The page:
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Investigators Review Marketed Adalimumab Biosimilars for Switching Differences


Investigators in Spain said they found no significant differences in outcomes for patients who switched from adalimumab originator to 1 of multiple adalimumab biosimilars.

Switching between reference adalimumab (Humira) and its approved biosimilars results in no differences in efficacy, safety, and immunogenicity, investigators in Spain have concluded following a systematic review of available studies that was published in British Journal of Clinical Pharmacology.

The authors conducted a systematic review of the 21 studies that met their inclusion criteria. These included 2802 adult patients treated with 8 adalimumab biosimilars for chronic immune-mediated inflammatory diseases. Investigators reviewed 8 studies on rheumatoid arthritis, 6 on psoriasis, 6 on inflammatory bowel diseases, and 1 on multiple diseases.

Adalimumab, a monoclonal antibody to tumor necrosis factor alpha, was first approved by the FDA in 2002 and European Commission in 2003. By 2017, the authors said, “it was the best-selling drug worldwide, with global sales of $18 billion.”

In the European Union, Humira’s key patent expired in 2018, and adalimumab biosimilars have long been available there for patient treatment. In the United States, Humira’s compound patent expired in 2016; however, due to other patents and settlements between AbbVie and biosimilar manufacturers, biosimilars will not enter the US market until 2023.

The systematic review encompassed studies on adalimumab biosimilars approved in the United States and European Union:

  • ABP501 (Amjevita; Amgen; 7 studies)
  • SB5 (Hadlima; Samsung Bioepis; 5 studies)
  • FKB327 (Hulio; Mylan with Fujifilm Kyowa Kirin Biologics; 2 studies)
  • BI695501 (Cyltezo; Boehringer Ingelheim; 1 study)
  • MSB11022 (Idacio; Fresenius Kabi; 1 study)
  • GP2017 (Hyrimoz; Sandoz; 3 studies)
  • PF-061410293 (Amsparity/Abrilada; Pfizer; 1 study)
  • CT-P17 (Yuflyma; Celltrion; 1 study).

Of the 21 studies, 19 assessed clinical efficacy and 10 of these were double-blind, randomized, placebo-controlled trials. According to the authors, no significant differences in efficacy (or effectiveness) were demonstrated between switch and no-switch groups in these trials.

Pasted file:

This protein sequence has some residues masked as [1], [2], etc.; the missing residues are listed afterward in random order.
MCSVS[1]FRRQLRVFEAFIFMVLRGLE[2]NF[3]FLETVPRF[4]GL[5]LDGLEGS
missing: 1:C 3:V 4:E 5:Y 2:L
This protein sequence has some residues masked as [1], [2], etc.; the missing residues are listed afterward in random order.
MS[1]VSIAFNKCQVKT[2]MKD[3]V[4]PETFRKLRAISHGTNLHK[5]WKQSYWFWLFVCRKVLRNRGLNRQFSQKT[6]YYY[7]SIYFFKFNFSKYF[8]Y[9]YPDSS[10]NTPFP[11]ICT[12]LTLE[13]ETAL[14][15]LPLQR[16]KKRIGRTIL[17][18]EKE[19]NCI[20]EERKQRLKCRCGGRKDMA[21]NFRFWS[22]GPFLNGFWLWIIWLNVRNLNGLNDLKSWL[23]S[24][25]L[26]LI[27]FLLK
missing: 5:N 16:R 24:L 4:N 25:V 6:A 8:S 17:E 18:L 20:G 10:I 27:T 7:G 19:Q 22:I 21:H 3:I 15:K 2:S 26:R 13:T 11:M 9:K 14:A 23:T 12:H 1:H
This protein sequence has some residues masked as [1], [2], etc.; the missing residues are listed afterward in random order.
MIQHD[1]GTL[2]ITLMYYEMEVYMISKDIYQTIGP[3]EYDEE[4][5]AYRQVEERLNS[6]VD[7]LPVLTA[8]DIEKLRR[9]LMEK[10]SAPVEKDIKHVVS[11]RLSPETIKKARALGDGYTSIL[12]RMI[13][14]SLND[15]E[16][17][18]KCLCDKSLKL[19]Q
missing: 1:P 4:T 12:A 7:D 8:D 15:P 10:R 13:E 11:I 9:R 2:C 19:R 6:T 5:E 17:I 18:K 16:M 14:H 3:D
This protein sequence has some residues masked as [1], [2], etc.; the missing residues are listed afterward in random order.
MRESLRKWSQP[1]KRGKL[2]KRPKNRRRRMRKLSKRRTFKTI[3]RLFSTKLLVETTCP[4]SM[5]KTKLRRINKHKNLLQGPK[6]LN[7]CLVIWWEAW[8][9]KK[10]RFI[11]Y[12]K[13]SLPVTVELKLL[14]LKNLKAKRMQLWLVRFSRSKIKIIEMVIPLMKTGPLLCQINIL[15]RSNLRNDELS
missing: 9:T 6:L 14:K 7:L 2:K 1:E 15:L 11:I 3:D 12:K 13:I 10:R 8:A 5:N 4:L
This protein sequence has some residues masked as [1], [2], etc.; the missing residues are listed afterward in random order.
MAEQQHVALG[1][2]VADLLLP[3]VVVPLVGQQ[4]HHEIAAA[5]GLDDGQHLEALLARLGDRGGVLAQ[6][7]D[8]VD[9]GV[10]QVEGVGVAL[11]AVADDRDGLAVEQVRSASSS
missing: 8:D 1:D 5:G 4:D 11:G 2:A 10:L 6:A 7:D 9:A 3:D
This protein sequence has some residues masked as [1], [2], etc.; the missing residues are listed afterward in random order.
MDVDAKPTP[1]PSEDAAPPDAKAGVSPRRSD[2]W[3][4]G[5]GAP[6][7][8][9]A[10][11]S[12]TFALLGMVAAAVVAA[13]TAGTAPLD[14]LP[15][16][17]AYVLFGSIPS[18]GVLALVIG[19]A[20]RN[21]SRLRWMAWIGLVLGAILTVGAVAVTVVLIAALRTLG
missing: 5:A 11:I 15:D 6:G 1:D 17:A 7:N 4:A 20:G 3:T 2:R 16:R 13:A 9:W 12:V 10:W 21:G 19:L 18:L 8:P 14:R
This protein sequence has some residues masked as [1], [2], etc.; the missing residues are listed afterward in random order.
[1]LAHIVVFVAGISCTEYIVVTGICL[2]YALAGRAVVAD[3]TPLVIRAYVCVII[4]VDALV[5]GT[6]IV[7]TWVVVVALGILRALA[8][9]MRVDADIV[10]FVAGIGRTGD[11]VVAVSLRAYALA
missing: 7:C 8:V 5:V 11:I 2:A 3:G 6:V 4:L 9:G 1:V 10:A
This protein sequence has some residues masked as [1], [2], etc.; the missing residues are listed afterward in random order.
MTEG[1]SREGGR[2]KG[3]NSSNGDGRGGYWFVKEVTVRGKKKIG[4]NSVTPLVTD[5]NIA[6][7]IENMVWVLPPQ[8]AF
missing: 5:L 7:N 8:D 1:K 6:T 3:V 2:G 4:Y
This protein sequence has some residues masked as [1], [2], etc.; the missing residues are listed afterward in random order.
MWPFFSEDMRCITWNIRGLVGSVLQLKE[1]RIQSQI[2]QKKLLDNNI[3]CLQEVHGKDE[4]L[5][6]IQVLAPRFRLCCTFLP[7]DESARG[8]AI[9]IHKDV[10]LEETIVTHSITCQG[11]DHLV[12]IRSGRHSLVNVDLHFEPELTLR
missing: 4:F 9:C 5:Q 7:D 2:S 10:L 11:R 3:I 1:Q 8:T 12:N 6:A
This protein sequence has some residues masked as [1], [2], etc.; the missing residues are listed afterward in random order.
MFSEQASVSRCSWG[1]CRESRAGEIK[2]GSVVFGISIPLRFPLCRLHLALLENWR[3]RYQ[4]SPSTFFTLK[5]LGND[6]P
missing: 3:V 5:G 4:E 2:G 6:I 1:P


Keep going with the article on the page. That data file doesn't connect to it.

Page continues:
Nocebo Effect and Pain

Safety was investigated in 18 studies. The authors found that infection was the most frequently reported treatment-emergent adverse event, and rates of adverse events were similar between switch and no-switch groups in these studies. Notably, the authors wrote, their finding “contradicts the information from some systematic reviews where there appears to be a greater number of treatment cessations following the switching due to the possible nocebo effect.”

Greater pain at the injection site was reported in switch groups than no-switch groups in 2 studies reviewed by the authors, which they noted were nonrandomized studies, indicating a possible nocebo effect. They suggested “careful communication among all the implicated health professionals—doctors, nurses and pharmacists—and a clear explanation of the treatment schedule to the patient could help to minimize this nocebo effect.”

Fifteen studies evaluated immunogenicity, which was indicated by the percentage of patients who developed neutralizing antidrug antibodies (ADAs). Rates of development of ADAs were comparable, with no significant differences between reference adalimumab, biosimilar, and switching groups in these studies, according to the authors.

The authors concluded their systematic review suggests switching between adalimumab and its biosimilars has “no impact on efficacy, safety, and immunogenicity in patients with chronic immune-mediated inflammatory diseases.” They said this finding was consistent across the different adalimumab biosimilars they studied.

The authors contended their review is significant because “both health care professionals and patients, as well as health administrations, need this information to conduct safe switching of these medicines and gain confidence in their management.”

They wrote their review was limited by the relatively small number of studies, which did not allow them to conduct a meta-analysis, and the quality of the studies, some of which were not blinded and randomized. Also, just 1 study investigated multiple switches, and none investigated switching between different biosimilars.


Pego Reigosa JM, García Beloso N, Altabás González I, et al. Switching between reference adalimumab and biosimilars in chronic immune-mediated inflammatory diseases: a systematic literature review. Br J Clin Pharmacol. Published online October 8, 2021. doi:10.1111/bcp.15101

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